Solutions for 10 Difficult Sibling Scenarios
Just get over it? Definitely not. Sibling rivalry is normal. But abuse is never OK.
What to do: If your sibling’s comments are often mean-spirited, try to figure out why. “Sit down with him and ask, ‘Why are you behaving this way toward me? What’s the root of it? Why can’t we relate to each other as adults?’” says Vernon Wiehe, a social worker and the author of Sibling Abuse: Hidden Physical, Emotional, and Sexual Trauma ($70, amazon.com). If he responds childishly or seems set in his ways, consider distancing yourself. You can choose to avoid an abusive sibling and meet only at family gatherings. “You do what you would do in any other abusive relationship,” says Goldenthal. “Tell him you can’t spend time with him if he talks to you that way. Don’t invite him over. Don’t play victim. It’s important that you give very clear feedback.”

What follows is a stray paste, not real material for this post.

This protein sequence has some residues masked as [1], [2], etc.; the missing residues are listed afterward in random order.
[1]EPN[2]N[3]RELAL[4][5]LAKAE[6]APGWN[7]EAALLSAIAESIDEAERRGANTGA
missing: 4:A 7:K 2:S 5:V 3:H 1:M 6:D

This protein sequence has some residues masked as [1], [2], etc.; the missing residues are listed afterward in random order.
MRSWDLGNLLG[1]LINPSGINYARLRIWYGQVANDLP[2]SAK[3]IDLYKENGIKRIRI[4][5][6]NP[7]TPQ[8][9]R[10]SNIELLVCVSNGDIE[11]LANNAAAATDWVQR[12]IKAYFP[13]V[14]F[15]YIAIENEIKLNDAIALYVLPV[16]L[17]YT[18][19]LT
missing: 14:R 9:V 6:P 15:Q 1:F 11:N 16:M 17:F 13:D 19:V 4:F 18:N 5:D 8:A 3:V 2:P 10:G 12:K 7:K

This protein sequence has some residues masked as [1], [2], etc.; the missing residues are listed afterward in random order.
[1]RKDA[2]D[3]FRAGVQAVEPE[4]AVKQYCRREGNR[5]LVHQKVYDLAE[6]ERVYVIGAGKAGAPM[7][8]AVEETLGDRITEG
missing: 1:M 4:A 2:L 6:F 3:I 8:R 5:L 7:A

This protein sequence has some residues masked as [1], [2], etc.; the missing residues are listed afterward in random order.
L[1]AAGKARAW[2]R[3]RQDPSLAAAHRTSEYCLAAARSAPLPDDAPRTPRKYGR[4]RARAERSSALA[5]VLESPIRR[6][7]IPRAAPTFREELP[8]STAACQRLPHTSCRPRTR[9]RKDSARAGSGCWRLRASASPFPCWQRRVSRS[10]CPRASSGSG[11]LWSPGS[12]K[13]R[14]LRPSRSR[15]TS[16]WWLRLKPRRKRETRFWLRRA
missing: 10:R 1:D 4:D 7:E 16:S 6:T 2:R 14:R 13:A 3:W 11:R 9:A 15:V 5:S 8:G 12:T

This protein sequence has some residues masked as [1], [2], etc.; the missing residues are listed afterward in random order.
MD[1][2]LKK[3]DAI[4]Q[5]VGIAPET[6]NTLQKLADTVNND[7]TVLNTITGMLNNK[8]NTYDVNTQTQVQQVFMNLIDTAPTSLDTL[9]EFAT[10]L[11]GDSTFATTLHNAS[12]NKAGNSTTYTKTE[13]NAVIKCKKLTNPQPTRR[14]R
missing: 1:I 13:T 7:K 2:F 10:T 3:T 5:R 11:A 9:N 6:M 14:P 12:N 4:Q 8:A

Sample script: “If you can’t treat me appropriately and respectfully, I’d rather not have anything to do with you. Let’s go our separate ways for a while.”
Your Sibling Is Extremely Competitive or Jealous
Just get over it? Yes. Children compete for a scarce resource: their parents’ attention. Some never feel as if they get enough.
What to do: Don’t respond to your sibling when she starts the “my stuff is better than yours” routine or brags about her son’s lead in the school play. Recognize that it’s competition and that your sibling may not change for years, if ever. Try to change the subject or ignore her bragging. If it gets to you, bring it up. But don’t expect an overnight transformation.
Sample script: “Your new car does sound great. Anyway, can you believe Ohio State pulled that one out on Saturday?”